apograph


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Related to apograph: Apocryphal
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His discovery near the end of the editing of a part of the apograph gave him a unique opportunity to check his restored readings of a portion of MY that had been damaged: "not one of the restitutions proposed by myself or by friends--stylistically plausible as the restitutions seemed--was confirmed by the discovery of the apograph" (p.
Cost i congiurati destiruti delli aiuti del papa et lei soccorsa da Milano, si fuggirono: et lei riprese la tenuta, ammazzo donne e fece il diavolo." In the Ricci apograph the expression "piena la fica" was altered at some point: "Piena" has a line drawn through it and "la fica" has be en scratched out (BCNF, fol.
(54.) An alternate theory for its place in the stemma would be as a descendant of the posited intermediary between the first family and the second and third families, but we would have to infer an additional apograph to account for the contamination of its reading in example 2.
The inscription is recorded with variations in a fragmentary fifteenth-century apograph of Cyriacus's letters dating from the 1440s now in Florence, Biblioteca Nazionale, Cod.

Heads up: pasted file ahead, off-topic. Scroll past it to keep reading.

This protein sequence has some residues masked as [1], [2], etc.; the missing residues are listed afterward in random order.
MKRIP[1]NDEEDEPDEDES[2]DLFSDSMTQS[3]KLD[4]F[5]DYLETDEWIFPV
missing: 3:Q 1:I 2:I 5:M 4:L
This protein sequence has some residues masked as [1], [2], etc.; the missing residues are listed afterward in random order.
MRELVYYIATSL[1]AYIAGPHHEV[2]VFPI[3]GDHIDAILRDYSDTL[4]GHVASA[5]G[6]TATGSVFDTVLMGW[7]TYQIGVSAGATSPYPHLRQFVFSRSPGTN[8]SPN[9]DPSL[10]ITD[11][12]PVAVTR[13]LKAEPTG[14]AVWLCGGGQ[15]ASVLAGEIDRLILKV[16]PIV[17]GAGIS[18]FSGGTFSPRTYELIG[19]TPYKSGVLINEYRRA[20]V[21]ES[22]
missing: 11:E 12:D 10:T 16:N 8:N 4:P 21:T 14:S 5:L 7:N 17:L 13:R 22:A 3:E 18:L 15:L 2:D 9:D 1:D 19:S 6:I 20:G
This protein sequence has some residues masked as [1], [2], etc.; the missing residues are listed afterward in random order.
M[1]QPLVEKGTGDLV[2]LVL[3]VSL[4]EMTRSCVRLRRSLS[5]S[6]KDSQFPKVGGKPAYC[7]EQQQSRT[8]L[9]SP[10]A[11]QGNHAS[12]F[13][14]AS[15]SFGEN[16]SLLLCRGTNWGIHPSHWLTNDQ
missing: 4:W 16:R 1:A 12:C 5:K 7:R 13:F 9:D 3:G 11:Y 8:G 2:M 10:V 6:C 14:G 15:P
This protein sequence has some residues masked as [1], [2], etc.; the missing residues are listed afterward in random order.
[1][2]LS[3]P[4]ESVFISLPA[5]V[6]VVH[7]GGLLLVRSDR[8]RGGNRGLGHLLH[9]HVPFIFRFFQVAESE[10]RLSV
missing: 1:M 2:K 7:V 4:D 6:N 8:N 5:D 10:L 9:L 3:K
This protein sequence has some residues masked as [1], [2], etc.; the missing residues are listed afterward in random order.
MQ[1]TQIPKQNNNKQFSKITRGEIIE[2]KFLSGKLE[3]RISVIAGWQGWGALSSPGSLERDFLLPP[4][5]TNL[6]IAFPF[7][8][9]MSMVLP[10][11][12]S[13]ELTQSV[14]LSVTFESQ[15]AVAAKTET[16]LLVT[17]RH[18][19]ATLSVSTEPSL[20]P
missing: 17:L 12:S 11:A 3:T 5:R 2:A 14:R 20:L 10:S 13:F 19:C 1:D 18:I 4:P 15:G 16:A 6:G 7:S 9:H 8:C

The collection presents a number of narratives according to V653, a nineteenth-century apograph of the venerable homiliary of Mus (copied in 1200-1202 from a ninth-century exemplar).
Four manuscripts were used in the preparation of the edition, the oldest being a ninth-century Nepalese palm-leaf manuscript and the others being twentieth-century apographs. The editor gives a fascinating description of the manuscripts along with a detailed account of the script showing variations of letters.
If the systematic transcription of the variants offered by the manuscripts (except minor orthographical peculiarities) is standard and desirable, the exhaustive incorporation of variants given by printed editions and seventeenth--and eighteenth-century apographs of extant codices is most arguable.
We are in the world of mouvance and variance, the latter encompassing the whole variety of scribal behaviour, including the extreme instability of linguistic, especially dialectal, features, tense-switching, lexical substitution, inconsistencies in multiple copies by the same scribe (what about apographs?), wilfully interventionist copying (Guiot), and so on.
According to commentators, it stems from the autograph manuscript, or else from the ones we might call apographs, or even from recent copies.
Manly and Edith Rickert in The Text of the Canterbury Tales (1940) that Chaucer never finished the sequence and certain tales and links, nor left clear and consistent indications for a full arrangement, which therefore had to be reconstructed or patched up posthumously from what pieces could be found, either in his own drafts and amended apographs or in copies he had let a few friends have in his lifetime; and that from both types of source, with their errors, omissions, and revisions, descend a varying number of independent traditions for most items, which M & R believed to be revealed by their collations of all the manuscripts, however occurring together or separately.